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Stone Age Human Tomb Crammed with Thousands of Bones on Scottish Island Unearthed

Image
© The History Blog
The newly excavated Tomb of the Otters in Scotland.
A 5,000 years old burial site with thousands of human skeleton parts belonging to the Neolithic, or the New Stone Age, has been unearthed on South Ronaldsay in the Orkney Islands in Scotland.

The site, which was found in 2010, has finally been excavated, though partially, which archaeologists believe belong to the prehistoric times.

According to Julie Gibson, county archaeologist for Orkney, human bones found inside the burial are of mix of genders and age groups, including children and babies.

Initial excavation of the site had also revealed bones of prehistoric otters (semi-aquatic mammals), giving the Orkney Islands tomb the name of "Tomb of the Otters".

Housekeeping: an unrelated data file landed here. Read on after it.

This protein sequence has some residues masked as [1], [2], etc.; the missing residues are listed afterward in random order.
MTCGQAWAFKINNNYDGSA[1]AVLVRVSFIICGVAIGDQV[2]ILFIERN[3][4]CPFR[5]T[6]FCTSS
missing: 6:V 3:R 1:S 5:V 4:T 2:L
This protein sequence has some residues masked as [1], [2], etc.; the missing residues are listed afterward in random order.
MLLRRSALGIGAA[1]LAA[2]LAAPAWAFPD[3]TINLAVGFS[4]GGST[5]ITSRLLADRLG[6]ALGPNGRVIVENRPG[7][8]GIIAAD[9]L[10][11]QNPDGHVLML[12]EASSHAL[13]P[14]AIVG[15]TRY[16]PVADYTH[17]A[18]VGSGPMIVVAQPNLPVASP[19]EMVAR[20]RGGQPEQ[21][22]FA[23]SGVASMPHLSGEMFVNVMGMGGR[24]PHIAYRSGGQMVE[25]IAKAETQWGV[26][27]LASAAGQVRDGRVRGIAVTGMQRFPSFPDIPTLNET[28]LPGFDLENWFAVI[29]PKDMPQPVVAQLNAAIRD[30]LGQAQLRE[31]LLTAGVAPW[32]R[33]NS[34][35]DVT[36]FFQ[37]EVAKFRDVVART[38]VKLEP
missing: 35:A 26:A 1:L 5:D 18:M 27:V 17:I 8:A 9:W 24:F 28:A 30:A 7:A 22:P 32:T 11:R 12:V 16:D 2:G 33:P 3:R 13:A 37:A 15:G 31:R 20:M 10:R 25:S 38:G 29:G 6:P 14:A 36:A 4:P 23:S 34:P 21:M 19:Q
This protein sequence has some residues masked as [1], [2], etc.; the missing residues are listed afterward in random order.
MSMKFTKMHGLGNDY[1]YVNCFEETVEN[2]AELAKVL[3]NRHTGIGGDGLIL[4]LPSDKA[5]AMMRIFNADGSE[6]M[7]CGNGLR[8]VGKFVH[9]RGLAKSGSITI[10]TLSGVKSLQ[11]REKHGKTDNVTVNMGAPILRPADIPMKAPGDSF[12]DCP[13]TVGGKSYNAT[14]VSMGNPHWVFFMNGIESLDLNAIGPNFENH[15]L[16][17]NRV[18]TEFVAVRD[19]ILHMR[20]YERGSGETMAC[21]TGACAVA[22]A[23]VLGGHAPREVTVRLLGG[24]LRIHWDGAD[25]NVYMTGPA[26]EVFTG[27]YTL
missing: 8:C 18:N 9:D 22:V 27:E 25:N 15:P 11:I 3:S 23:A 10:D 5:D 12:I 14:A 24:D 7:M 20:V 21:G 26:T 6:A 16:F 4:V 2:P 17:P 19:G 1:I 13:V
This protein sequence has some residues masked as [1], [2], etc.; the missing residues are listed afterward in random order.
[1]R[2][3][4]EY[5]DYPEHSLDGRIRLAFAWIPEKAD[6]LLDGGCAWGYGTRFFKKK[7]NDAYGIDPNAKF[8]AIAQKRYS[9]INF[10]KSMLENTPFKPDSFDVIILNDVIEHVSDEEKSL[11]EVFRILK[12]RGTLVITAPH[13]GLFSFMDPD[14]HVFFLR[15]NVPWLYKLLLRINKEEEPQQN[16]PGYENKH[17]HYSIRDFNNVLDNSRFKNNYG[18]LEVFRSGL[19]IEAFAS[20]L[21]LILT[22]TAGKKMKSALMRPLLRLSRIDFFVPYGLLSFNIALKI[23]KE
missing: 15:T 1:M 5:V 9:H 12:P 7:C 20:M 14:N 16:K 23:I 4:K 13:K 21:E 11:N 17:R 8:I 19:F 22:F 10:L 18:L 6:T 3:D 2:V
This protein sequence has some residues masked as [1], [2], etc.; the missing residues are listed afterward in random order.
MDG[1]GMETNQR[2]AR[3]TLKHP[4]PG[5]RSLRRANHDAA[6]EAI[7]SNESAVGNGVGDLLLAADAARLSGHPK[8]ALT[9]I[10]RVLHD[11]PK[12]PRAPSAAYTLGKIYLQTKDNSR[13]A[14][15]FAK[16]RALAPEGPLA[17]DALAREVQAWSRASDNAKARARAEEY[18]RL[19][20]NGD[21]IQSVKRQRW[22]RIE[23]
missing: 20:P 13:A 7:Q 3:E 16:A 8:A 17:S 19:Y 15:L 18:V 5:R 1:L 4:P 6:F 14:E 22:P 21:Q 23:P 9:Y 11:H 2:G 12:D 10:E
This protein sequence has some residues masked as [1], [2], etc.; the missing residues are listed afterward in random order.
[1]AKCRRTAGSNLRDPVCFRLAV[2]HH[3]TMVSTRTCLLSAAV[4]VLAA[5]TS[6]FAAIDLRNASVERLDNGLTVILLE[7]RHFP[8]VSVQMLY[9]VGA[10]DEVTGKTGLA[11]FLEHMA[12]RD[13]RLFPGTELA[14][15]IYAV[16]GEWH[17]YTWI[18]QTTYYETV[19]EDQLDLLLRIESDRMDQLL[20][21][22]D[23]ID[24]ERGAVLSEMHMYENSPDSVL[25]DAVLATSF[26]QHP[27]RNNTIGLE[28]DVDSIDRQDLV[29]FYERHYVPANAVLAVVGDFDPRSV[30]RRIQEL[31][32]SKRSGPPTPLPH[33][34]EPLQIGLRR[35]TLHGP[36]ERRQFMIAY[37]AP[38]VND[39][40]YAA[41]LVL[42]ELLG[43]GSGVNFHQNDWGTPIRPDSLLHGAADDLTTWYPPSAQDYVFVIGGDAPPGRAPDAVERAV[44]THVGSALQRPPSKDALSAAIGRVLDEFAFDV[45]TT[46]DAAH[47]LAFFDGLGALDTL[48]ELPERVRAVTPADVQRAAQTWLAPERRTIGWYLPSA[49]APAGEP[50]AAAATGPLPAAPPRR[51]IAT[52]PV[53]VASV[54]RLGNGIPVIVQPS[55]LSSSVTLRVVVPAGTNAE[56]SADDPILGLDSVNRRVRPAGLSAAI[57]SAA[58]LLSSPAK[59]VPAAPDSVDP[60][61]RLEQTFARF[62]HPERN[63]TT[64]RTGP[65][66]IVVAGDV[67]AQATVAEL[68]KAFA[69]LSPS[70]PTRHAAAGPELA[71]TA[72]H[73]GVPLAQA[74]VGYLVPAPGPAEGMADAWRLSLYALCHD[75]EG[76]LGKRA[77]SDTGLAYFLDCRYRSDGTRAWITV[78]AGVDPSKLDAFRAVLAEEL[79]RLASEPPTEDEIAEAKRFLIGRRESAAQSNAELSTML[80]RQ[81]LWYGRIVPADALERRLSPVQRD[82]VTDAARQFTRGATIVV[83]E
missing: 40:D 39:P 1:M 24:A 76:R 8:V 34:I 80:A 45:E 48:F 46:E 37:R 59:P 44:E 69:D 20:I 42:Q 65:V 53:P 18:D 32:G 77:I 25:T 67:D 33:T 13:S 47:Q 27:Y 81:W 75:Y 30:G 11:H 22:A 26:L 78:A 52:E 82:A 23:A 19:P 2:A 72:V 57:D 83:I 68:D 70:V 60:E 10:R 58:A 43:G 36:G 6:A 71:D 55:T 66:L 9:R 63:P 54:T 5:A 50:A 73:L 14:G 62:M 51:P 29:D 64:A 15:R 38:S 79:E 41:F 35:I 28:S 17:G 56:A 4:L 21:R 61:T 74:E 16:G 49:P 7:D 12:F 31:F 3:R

Orkney is also the location of the Neolithic Tomb of the Eagles, which was excavated in 1976 and found to contain around 16,000 human bones along with hundreds of sea eagle bones. Hence, the name.

Orkney has some of the most preserved and "undisturbed" stone-built Neolithic settlements. Skara Brae, a Neolithic village and a UNESCO World Heritage Site now, is one such dwelling that has revealed about art and culture of the prehistoric era.

As with the latest excavation of the tomb archaeologists look forward to know more about the Orkney's Neolithic human's community, here are a few pictures of the ancient tombs:

Cow Skull

Ziegler Reservoir Fossil Site Sets Mastodon Record

Colorado Gov. John Hickenlooper speaks during a press conference
© Heather Rousseau/Aspen Daily News
Colorado Gov. John Hickenlooper speaks during a press conference Thursday held by the Denver Museum of Nature and Science at the Ice Age Discovery Center in Snowmass Village on Thursday. The press conference wrapped up a seven-week ice age dig at Ziegler Reservoir that ended last weekend. In the foreground are recently-unearthed ice age bones. Behind in the crowd is Hickenlooper’s son resting in a chair, state Sen. Gail Schwartz, and Snowmass Mayor Bill Boineau, standing back right.
Theories abound about how the scores of prehistoric animals unearthed at Ziegler Reservoir - including the most mastodons ever found in one site - all met their fates in the same place.